These and other objects and the advantages of the present invention will no doubt become obvious to those of ordinary skill in the art after having read the following detailed description of the preferred embodiment that is illustrated in the various figures and drawings.

BRIEF DESCRIPTION OF THE DRAWINGS

FIG. 1 is a perspective view of a prior art ink ribbon positioning system.

FIG. 2 is a perspective view of an ink ribbon positioning system according to the present invention.

FIG. 3 is ablock diagram of the color printer in FIG. 2.

FIG. 4 is a perspective view of another ink ribbon according to the present invention.

FIG. 5 is a perspective view of an alternative ink ribbon positioning system according to the present invention.

FIG. 6 is a block diagram of the ink ribbon positioning system in FIG. 5.

FIG. 4A shows position signals generated by the identification device through the ink ribbon in FIG. 2.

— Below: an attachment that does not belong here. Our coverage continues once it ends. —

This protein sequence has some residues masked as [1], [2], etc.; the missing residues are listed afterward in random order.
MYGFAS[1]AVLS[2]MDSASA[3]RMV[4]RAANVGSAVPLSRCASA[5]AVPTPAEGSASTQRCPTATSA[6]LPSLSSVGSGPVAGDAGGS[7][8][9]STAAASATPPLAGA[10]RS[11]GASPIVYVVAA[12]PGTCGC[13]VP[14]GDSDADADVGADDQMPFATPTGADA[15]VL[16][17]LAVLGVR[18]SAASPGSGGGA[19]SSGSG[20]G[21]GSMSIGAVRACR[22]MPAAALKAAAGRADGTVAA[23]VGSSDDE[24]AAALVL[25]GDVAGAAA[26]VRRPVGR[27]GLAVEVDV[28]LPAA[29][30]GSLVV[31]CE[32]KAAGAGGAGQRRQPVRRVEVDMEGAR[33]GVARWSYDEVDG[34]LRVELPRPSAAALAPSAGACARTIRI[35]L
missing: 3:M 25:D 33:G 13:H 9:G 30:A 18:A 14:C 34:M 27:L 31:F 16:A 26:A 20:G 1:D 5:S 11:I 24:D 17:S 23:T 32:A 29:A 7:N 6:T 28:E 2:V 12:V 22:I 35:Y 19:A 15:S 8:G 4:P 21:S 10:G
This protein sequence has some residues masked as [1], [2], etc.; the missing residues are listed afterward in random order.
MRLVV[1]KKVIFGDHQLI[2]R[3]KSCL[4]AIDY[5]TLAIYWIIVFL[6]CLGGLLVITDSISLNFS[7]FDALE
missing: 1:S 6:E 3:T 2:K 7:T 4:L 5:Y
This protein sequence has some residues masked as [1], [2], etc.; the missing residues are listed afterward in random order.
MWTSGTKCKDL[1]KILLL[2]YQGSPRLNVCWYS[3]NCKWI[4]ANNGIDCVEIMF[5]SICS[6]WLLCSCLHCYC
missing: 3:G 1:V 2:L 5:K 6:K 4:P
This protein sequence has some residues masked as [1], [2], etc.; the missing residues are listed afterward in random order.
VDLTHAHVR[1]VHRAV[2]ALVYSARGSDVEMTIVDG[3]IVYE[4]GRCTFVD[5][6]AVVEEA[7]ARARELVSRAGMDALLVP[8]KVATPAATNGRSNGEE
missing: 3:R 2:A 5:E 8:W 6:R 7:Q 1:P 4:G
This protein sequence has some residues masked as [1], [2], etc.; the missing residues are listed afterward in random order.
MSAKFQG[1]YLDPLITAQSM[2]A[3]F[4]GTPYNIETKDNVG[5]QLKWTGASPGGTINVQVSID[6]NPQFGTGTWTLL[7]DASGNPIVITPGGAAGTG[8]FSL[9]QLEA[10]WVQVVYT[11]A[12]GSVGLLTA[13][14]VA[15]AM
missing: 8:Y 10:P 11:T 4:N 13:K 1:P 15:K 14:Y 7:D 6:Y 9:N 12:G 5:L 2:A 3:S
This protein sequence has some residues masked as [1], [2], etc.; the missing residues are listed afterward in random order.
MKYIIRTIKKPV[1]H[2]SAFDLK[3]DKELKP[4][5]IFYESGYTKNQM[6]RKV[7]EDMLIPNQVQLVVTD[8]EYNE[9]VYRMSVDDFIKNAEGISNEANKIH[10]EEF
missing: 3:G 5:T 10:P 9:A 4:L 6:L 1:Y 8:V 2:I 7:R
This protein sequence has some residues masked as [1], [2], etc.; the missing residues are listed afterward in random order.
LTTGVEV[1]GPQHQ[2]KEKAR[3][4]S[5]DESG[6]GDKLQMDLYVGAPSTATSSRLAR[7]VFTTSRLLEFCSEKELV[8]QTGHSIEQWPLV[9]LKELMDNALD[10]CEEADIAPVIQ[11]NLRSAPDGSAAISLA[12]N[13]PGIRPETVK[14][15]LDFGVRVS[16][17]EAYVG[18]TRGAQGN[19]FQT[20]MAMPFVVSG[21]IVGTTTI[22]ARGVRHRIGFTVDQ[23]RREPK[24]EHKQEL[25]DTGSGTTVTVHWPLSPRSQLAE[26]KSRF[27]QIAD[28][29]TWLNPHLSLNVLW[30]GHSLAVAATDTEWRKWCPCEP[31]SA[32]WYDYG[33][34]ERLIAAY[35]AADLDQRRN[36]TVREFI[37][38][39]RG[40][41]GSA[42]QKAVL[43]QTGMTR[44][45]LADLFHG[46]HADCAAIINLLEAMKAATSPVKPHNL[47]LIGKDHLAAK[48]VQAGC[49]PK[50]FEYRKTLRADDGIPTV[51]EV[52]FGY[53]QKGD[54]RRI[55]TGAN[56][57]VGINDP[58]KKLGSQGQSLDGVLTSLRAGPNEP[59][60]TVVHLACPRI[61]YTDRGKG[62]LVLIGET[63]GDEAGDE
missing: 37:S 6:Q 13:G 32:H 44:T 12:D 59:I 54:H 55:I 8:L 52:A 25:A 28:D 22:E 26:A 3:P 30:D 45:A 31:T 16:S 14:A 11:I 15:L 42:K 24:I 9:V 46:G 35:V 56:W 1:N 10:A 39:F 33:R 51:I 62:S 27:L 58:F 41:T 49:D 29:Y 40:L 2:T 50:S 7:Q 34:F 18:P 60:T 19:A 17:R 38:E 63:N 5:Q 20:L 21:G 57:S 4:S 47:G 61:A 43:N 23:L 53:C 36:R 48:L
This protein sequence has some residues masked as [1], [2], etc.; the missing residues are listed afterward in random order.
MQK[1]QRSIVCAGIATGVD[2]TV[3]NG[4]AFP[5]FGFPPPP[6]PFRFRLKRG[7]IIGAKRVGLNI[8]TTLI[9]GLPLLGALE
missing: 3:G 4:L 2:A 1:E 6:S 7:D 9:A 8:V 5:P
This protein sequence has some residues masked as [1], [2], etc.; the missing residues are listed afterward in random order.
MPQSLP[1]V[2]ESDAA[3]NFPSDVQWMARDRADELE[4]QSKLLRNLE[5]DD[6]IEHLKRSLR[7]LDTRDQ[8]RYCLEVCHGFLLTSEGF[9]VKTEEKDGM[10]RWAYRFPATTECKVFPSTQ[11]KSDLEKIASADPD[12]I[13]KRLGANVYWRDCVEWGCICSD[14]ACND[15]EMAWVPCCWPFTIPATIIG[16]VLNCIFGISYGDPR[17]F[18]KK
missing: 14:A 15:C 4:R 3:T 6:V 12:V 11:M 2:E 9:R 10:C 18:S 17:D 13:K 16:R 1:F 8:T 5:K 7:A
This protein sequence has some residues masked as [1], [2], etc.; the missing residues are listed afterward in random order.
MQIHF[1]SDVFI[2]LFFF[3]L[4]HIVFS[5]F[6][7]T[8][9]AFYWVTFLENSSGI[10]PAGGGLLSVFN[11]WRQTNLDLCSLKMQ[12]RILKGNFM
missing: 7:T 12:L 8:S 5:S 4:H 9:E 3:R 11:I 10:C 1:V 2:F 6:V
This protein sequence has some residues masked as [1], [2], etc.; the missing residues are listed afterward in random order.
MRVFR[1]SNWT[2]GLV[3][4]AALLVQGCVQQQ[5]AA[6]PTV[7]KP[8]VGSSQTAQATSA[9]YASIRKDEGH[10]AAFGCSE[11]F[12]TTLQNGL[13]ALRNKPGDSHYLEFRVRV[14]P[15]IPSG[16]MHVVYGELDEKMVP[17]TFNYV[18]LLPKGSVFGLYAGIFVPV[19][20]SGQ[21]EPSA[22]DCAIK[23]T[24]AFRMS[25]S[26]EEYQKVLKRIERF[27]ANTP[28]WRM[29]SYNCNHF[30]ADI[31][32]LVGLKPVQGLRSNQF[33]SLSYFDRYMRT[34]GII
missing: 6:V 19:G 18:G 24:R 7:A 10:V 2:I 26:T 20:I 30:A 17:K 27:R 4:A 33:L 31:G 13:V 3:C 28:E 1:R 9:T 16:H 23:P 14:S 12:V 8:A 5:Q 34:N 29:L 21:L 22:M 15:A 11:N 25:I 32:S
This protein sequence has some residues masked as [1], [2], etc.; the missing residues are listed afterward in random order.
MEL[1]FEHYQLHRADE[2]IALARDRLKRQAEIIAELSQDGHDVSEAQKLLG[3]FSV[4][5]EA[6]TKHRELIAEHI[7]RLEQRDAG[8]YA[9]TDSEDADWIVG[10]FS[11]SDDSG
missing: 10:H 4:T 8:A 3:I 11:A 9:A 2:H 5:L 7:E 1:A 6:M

FIG. 4B shows position signals generated by the identification device through the ink ribbon in FIG. 4.

FIG. 6A shows comparison signals and time signals generated by the ink ribbon positioning system in FIG. 5.

FIG. 6B shows comparison signals and time signals generated by the ink ribbon positioning system in FIG. 5 through an alternative ink ribbon.

FIG. 6C shows comparison signals and time signals generated by the ink ribbon positioning system in FIG. 5 through another ink ribbon.

DETAILED DESCRIPTION OF THE PREFERRED EMBODIMENT

Please refer to FIGS. 2 and 3. FIG. 2 is a perspective view of an ink ribbon positioning system 40 according to the present invention. FIG. 3 is a block diagram of a color printer 54. The ink ribbon positioning system 40 is used for identifying the position of a color ink ribbon 42 of a thermal color printer 54. The ink ribbon 42 is installed inside a ribbon box (not shown) in a windable manner. It comprises a plurality of sequentially arranged dye blocks 44. Each of the dye blocks 44 comprises three sequentially arranged transparent color frames 46, 48, 50 for separately placing yellow, magenta, and cyan dyes. The ink ribbon 42 also comprises opaque areas 52 installed at the front and rear ends of the dye blocks 44.